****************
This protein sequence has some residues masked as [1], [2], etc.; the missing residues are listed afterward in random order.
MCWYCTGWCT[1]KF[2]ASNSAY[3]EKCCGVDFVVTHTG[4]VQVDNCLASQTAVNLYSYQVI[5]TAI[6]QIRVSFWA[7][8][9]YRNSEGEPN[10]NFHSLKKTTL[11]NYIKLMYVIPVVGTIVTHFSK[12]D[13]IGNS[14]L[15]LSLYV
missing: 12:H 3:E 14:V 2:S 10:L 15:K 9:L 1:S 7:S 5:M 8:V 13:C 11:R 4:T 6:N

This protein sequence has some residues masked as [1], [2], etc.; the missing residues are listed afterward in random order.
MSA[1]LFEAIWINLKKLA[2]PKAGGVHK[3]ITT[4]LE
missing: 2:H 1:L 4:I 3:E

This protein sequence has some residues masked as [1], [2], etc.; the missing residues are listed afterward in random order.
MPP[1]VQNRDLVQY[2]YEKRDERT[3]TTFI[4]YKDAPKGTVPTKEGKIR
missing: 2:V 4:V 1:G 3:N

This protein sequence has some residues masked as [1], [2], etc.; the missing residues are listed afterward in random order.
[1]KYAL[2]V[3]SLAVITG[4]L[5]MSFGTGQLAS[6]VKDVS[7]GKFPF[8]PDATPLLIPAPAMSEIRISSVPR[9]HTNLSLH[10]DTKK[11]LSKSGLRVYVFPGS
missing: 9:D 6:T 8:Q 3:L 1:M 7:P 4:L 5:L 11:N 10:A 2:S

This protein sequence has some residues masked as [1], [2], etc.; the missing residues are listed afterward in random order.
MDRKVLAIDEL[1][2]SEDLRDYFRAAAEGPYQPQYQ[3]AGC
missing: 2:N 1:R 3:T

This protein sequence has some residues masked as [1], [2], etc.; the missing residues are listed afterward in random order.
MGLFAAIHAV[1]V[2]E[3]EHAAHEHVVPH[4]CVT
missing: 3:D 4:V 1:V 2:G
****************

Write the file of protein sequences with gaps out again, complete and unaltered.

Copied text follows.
This protein sequence has some residues masked as [1], [2], etc.; the missing residues are listed afterward in random order.
MCWYCTGWCT[1]KF[2]ASNSAY[3]EKCCGVDFVVTHTG[4]VQVDNCLASQTAVNLYSYQVI[5]TAI[6]QIRVSFWA[7][8][9]YRNSEGEPN[10]NFHSLKKTTL[11]NYIKLMYVIPVVGTIVTHFSK[12]D[13]IGNS[14]L[15]LSLYV
missing: 12:H 3:E 14:V 2:S 10:L 15:K 9:L 1:S 7:S 5:M 8:V 13:C 11:R 4:T 6:N

This protein sequence has some residues masked as [1], [2], etc.; the missing residues are listed afterward in random order.
MSA[1]LFEAIWINLKKLA[2]PKAGGVHK[3]ITT[4]LE
missing: 2:H 1:L 4:I 3:E

This protein sequence has some residues masked as [1], [2], etc.; the missing residues are listed afterward in random order.
MPP[1]VQNRDLVQY[2]YEKRDERT[3]TTFI[4]YKDAPKGTVPTKEGKIR
missing: 2:V 4:V 1:G 3:N

This protein sequence has some residues masked as [1], [2], etc.; the missing residues are listed afterward in random order.
[1]KYAL[2]V[3]SLAVITG[4]L[5]MSFGTGQLAS[6]VKDVS[7]GKFPF[8]PDATPLLIPAPAMSEIRISSVPR[9]HTNLSLH[10]DTKK[11]LSKSGLRVYVFPGS
missing: 9:D 6:T 8:Q 3:L 1:M 7:P 4:L 5:L 11:N 10:A 2:S

This protein sequence has some residues masked as [1], [2], etc.; the missing residues are listed afterward in random order.
MDRKVLAIDEL[1][2]SEDLRDYFRAAAEGPYQPQYQ[3]AGC
missing: 2:N 1:R 3:T

This protein sequence has some residues masked as [1], [2], etc.; the missing residues are listed afterward in random order.
MGLFAAIHAV[1]V[2]E[3]EHAAHEHVVPH[4]CVT
missing: 3:D 4:V 1:V 2:G